Beeswax is a mystery to most people. Most have heard of honey and they know that honey bees are important pollinators, but do you know what can be done with beeswax? The fact is that wax is as important a product of the bees work as honey is. So what is it?
Beeswax is a waxy secretion from glands in a young bee’s abdomen. The bees collect and process this into a very useful building material with which they make both brood comb and honeycomb. The comb is white when first made and darkens with age and use. When the comb gets very dark and dingy looking the bees are not too keen to use it and beekeepers switch it for a frame with foundation, which is a sheet of wax stamped with the hexagonal pattern that bees use when building comb. An alert beekeeper will switch it out before it gets to the state where the bees will not use it. Once removed from the hive the beekeeper can melt it down for use in all sorts of products from cosmetics to candles to even furniture polish or even shoe polish, furniture polish, modelling mold, cutler’s resin, Easter egg decorating.
One of its most popular uses today is as a base in cosmetics such as lip balms and moisturisers. This involves mixing it with Shea butter and coconut oil and maybe essential oils. Beeswax can also be used to make hair pomade and moustache wax. If you see these products for sale, check the label to ensure that they contain beeswax. Not all of them do.
A beeswax lip balm will usually contain natural products and not have any harmful chemicals and additives. But always check.
If you want to make your own balms you can do so without becoming a beekeeper. Just buy the wax from a supplier or even better from your local beekeeper.
Beeswax can be bought in blocks or granules/pearls. Just pick the one that is easiest for you to manage. It is a flammable product so you have to melt it in a bain-marie. That is basically a pot for the wax put into another pot filled with water, which will be in contact with the heat source. This prevents the wax from touching something that will darken it by overheating or even setting fire to it. Remember that when you are heating anything in a pot on a cooker, the top of the contents can be cold while the contents at the bottom of the pot can be almost boiling.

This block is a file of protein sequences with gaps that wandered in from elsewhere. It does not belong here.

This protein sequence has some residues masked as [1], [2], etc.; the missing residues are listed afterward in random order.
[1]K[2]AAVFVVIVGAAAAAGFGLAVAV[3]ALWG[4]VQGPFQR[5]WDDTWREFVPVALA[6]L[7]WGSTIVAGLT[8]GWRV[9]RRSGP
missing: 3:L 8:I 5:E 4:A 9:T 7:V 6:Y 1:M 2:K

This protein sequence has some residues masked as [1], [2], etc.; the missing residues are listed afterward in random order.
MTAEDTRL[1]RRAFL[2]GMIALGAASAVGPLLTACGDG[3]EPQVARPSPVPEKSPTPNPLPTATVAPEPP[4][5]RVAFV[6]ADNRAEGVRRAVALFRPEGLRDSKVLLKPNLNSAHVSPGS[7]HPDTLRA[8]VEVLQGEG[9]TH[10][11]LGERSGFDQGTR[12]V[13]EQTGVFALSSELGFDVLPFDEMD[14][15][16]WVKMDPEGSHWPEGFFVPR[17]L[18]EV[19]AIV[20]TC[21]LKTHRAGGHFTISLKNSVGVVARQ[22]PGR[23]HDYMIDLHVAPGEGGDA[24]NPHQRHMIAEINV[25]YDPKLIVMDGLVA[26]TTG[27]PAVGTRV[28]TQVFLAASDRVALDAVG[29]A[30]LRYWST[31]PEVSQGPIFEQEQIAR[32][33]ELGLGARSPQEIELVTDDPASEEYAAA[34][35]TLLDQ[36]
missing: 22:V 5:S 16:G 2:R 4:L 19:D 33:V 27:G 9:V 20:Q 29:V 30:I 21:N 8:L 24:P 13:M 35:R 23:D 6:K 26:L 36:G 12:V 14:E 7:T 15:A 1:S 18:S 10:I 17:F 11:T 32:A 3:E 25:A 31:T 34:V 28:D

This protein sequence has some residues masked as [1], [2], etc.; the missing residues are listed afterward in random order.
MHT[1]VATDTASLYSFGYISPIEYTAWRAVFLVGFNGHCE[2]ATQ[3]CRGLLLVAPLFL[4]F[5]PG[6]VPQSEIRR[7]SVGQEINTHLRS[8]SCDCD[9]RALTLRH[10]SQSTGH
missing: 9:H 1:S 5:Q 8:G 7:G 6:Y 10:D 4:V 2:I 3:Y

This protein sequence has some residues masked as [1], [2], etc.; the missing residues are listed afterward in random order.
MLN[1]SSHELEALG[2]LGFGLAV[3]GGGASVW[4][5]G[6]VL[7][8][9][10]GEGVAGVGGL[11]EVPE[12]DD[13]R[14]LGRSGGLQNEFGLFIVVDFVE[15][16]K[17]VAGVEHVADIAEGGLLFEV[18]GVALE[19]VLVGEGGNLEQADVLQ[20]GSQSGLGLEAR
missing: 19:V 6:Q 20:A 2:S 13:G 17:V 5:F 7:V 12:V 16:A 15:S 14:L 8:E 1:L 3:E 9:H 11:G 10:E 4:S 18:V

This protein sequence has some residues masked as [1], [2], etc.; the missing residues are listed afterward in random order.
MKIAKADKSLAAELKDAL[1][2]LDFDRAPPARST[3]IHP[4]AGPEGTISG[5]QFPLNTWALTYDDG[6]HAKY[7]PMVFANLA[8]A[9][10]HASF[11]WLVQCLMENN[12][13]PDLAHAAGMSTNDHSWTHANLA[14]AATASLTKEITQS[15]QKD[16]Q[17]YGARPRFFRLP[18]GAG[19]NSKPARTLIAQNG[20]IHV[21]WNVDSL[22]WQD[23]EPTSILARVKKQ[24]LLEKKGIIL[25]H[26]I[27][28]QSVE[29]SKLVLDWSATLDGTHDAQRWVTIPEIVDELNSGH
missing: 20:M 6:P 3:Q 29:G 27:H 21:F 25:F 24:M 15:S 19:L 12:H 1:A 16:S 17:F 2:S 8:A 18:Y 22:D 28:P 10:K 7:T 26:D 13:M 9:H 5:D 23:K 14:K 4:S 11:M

Beeswax softens at 32° C and melts between 62°-64° C. The flashpoint (the temperature at which beeswax flares up and burns) is 204° C. But, in between there is a point where the wax will darken 85° C. This may suit what you are doing if, for example, you want darker candles etc., but is generally to be avoided.
Beeswax makes a very high quality candle and if you see them priced higher than other candles in the shops, there is a reason for it. If you are familiar with the Catholic religious practices, you surely know about the tradition of the Easter candle being lit in the church at the ceremony. This candle is traditionally all beeswax.
There are many websites that explain how to make candles so I am not going to go into detail here. To make your own candles for home use or sale simply purchase the beeswax and the correct size and type of wick from your nearest craft store. You can melt the wax, mix with your favourite fragrance oils (beeswax has a lovely scent of its own so you may decide not to use a fragrance) and add the wick, pour into a mold and soon you will have your own homemade candle. They make great gifts or just use them yourself. Fragrance oils can usually be purchased from wholesalers, just be sure to look for concentrated oils. Sometimes, fragrance oils are sold in a diluted form. Diluted fragrance oils don’t work very well for candle making, because they will produce a weak scent when mixed with your wax. At the same time, understand that concentrated fragrance oils are super strong, so use them sparingly.
Above all when dealing with hot or melted beeswax, as with any dangerous produce, be careful. It will give you a nasty burn if spilled on any part of your body. If this happens, get immediate medical attention from a qualified professional.